Sagittariidae – Secretarybird

A long-legged bird with a stunning black feather crest on its back head

Secretarybirds are commonly referred to as “raptors” of Sub-Saharan Africa’s savannas, grasslands, and shrublands.

The secretarybird stands out with its tall, crane-like legs and raptor features. It can reach up to 1.3 meters (4 feet) in height, with a wingspan of over 2 meters (6.6 feet). Its body plumage is predominantly grey, accented with black flight feathers and long, black-tipped tail feathers that add to its dramatic appearance. The secretarybird’s face is unfeathered, revealing skin that can range in color from yellow to deep orange or red, often becoming more vibrant during the breeding season.

Secretarybirds are known for their terrestrial lifestyle, spending most of their time on the ground. Their long legs are not just for show; they are powerful tools used to stalk and hunt prey. Unlike other raptors that rely on flight to hunt, secretarybirds use their strong legs to kick and stomp on snakes, their preferred prey, with astonishing speed and force. They also consume other small animals, including insects, mammals, and birds.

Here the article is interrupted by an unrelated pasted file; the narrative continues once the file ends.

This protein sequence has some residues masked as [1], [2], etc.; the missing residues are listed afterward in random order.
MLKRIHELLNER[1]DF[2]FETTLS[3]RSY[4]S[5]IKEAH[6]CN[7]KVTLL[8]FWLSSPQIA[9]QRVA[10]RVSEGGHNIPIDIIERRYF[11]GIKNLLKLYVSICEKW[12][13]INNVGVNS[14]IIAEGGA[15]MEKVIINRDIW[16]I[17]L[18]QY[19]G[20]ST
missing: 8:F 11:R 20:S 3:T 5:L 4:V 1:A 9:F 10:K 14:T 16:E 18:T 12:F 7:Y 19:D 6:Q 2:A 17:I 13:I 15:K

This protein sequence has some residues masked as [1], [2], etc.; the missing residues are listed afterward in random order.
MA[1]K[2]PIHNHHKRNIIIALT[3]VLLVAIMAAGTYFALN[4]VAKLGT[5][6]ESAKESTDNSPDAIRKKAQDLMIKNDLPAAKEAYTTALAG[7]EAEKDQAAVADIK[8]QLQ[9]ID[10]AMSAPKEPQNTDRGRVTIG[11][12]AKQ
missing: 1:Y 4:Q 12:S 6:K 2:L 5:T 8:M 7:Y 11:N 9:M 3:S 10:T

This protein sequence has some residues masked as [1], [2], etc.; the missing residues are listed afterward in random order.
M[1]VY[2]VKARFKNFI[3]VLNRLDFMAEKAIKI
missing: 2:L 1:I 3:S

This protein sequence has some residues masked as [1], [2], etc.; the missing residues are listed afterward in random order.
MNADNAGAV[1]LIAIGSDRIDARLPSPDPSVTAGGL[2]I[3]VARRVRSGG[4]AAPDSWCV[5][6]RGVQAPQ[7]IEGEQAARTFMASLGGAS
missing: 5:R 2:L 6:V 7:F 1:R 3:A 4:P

These birds are skilled hunters, often working in pairs or small family groups to flush out prey. Their hunting method is efficient, allowing them to cover vast distances in search of food.

The mating rituals of secretarybirds are unique and can be quite a spectacle. They involve elaborate displays both on the ground and in the air, including a high-flying dance where the birds soar to great heights before plummeting down in a show of aerial acrobatics.

Secretarybirds build large nests out of sticks, which they situate on top of acacia trees or other tall shrubs. Both parents participate in nest construction, incubation of the eggs, and rearing of the chicks.